Hector Galbraith of the University of Colorado-Boulder, a co-author of the Pew study, indicated that “the effects of this change are occurring much more rapidly than...expected.” He also said “that ecosystems are much more sensitive to climate change than believed a decade ago.” A study sponsored by Conservation International has predicted that continued climate change could drive more than a quarter of all land animals and plants to extinction. 18
Douglas Inkley, NWF Senior Science Advisor and senior author of a report to the Wildlife Society, notes, “We face the prospect that the world of wildlife that we now know—and many of the places we have invested decades of work in conserving as refugees and habitats for wildlife—will cease to exist as we know them, unless we change this forecast.” 19
7. “Awful Weather We’re Having,” The Economist, 2 October 2004; Richard Milne, “Hurricanes Cost Munich Re Reinsurance,” Financial Times, 6 November 2004.
8. J. Hansen, NASA’s Goddard Institute for Space Studies (GISS), “Global Temperature Anomalies in 0.1 C,” at http://data.giss.nasa.gov/gistemp/tabledata/GLB.Ts.txt, updated September 2005; climate monitoring stations from Reto A. Ruedy, GISS, e-mail to Janet Larsen, Earth Policy Institute, 14 May 2003.
9. Figure 4–1 from Hansen, op. cit. note 8; crops from USDA, op. cit. note 3; USDA, Grain: World Markets and Trade (Washington, DC: various months).
10. Figure 4–2 from Keeling and Whorf, op. cit. note 2, with historical carbon dioxide estimate in data from Seth Dunn, “Carbon Emissions Dip,” in Worldwatch Institute, Vital Signs 1999 (New York: W.W. Norton & Company, 1999), pp. 60–61; update from Hansen, op. cit. note 8.
11. Intergovernmental Panel on Climate Change (IPCC), Climate Change 2001: The Scientific Basis. Contribution of Working Group I to the Third Assessment Report of the Intergovernmental Panel on Climate Change (New York: Cambridge University Press, 2001); Arctic Climate Impact Assessment (ACIA), Impacts of a Warming Arctic (Cambridge, U.K.: Cambridge University Press, 2004); National Snow and Ice Data Center (NSIDC), “Arctic Sea Ice Shrinking, Greenland Ice Sheet Melting, According to Study,” press release, 7 December 2002; Frank Paul et al., “Rapid Disintegration of Alpine Glaciers Observed with Satellite Data,” Geophysical Research Letters, vol. 31, L21402 (12 November 2004); Hansen, op. cit. note 8; comparison to time since Ice Age from Warren Washington, cited in Stephen Phillips, “Ignoring Climate Will Land Us in Hot Water,” Times Higher Education Supplement, 7 February 2003.
12. IPCC, op. cit. note 11.
13. Shaobing Peng et al., “Rice Yields Decline with Higher Night Temperature from Global Warming,” Proceedings of the National Academy of Sciences, 6 July 2004, pp. 9971–75; John Krist, “Water Issues Will Dominate California’s Agenda This Year,” Environmental News Network, 21 February 2003; Thomas R. Knutson and Robert E. Tuleya, “Impact of CO 2-Induced Warming on Simulated Hurricane Intensity and Precipitation: Sensitivity to the Choice of Climate Model and Convective Parameterization,” Journal of Climate, vol. 17, no. 18 (15 September 2004), pp. 3477–95; Aiguo Dai, Kevin E. Trenberth, and Taotao Qian, “A Global Dataset of Palmer Drought Severity Index for 1870–2002: Relationship with Soil Moisture and Effects of Surface Warming,” Journal of Hydrometeorology, vol. 5 (December 2004), pp. 1117–30; “Even Modest Climate Change Means More and Larger Fires,” Environment News Service, 31 August 2004.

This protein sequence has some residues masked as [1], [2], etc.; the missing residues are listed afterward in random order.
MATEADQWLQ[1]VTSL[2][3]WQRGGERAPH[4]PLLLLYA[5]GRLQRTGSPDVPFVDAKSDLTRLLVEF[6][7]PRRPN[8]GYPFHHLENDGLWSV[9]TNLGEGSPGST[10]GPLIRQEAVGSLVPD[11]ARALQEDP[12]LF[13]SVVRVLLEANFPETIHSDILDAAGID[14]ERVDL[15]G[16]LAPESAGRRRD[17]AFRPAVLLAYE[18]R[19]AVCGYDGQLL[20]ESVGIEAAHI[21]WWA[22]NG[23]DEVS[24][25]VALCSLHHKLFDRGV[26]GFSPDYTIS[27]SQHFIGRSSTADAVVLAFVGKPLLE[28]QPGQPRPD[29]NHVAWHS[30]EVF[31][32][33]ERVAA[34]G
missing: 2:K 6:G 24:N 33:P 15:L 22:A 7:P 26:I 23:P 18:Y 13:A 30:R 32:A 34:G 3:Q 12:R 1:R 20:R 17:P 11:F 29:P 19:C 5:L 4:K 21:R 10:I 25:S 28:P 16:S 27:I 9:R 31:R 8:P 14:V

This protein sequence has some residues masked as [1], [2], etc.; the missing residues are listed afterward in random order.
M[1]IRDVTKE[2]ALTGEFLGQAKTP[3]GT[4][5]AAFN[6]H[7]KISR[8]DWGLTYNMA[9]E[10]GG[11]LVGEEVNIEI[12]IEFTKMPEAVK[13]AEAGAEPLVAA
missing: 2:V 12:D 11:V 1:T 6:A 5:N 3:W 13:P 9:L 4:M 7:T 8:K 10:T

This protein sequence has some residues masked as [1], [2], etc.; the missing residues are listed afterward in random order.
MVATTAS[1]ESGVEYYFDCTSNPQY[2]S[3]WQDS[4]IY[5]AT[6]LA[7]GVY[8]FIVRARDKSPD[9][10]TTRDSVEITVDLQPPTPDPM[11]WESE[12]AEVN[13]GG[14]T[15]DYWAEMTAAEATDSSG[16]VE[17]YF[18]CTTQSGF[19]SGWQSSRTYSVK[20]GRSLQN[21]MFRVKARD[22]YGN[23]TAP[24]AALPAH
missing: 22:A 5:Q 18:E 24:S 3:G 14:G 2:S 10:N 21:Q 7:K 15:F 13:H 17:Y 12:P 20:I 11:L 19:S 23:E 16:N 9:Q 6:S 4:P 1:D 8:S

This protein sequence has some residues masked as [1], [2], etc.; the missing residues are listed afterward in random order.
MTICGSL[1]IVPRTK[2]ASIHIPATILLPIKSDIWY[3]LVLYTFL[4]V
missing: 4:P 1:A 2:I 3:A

14. National Center for Atmospheric Research and UCAR Office of Programs, “Drought’s Growing Reach: NCAR Study Points to Global Warming as Key Factor,” press release (Boulder, CO: 10 January 2005); Dai, Trenberth, and Qian, op. cit. note 13.
15. Donald McKenzie et al., “Climatic Change, Wildfire, and Conservation,” Conservation Biology, vol. 18, no. 4 (August 2004), pp. 890–902.
16. “Elizabeth Gillespie, “Global Warming May Be Making Rivers Too Hot: Cold-Water Fish Will Struggle, Report Says,” Seattle Post-Intelligencer, 24 March 2005.
17. Camille Parmesan and Hector Galbraith, Observed Impacts of Global Climate Change in the U.S. (Arlington, VA: Pew Center on Global Climate Change, 2004); DeNeen L. Brown, “Signs of Thaw in a Desert of Snow, Washington Post, 28 May 2002.
18. Parmesan and Galbraith, op. cit. note 17; J. R. Pegg, “Global Warming Disrupting North American Wildlife,” Environment News Service, 16 December 2004.
19. Douglas B. Inkley et al., Global Climate Change and Wildlife in North America (Bethesda, MD: The Wildlife Society, December 2004).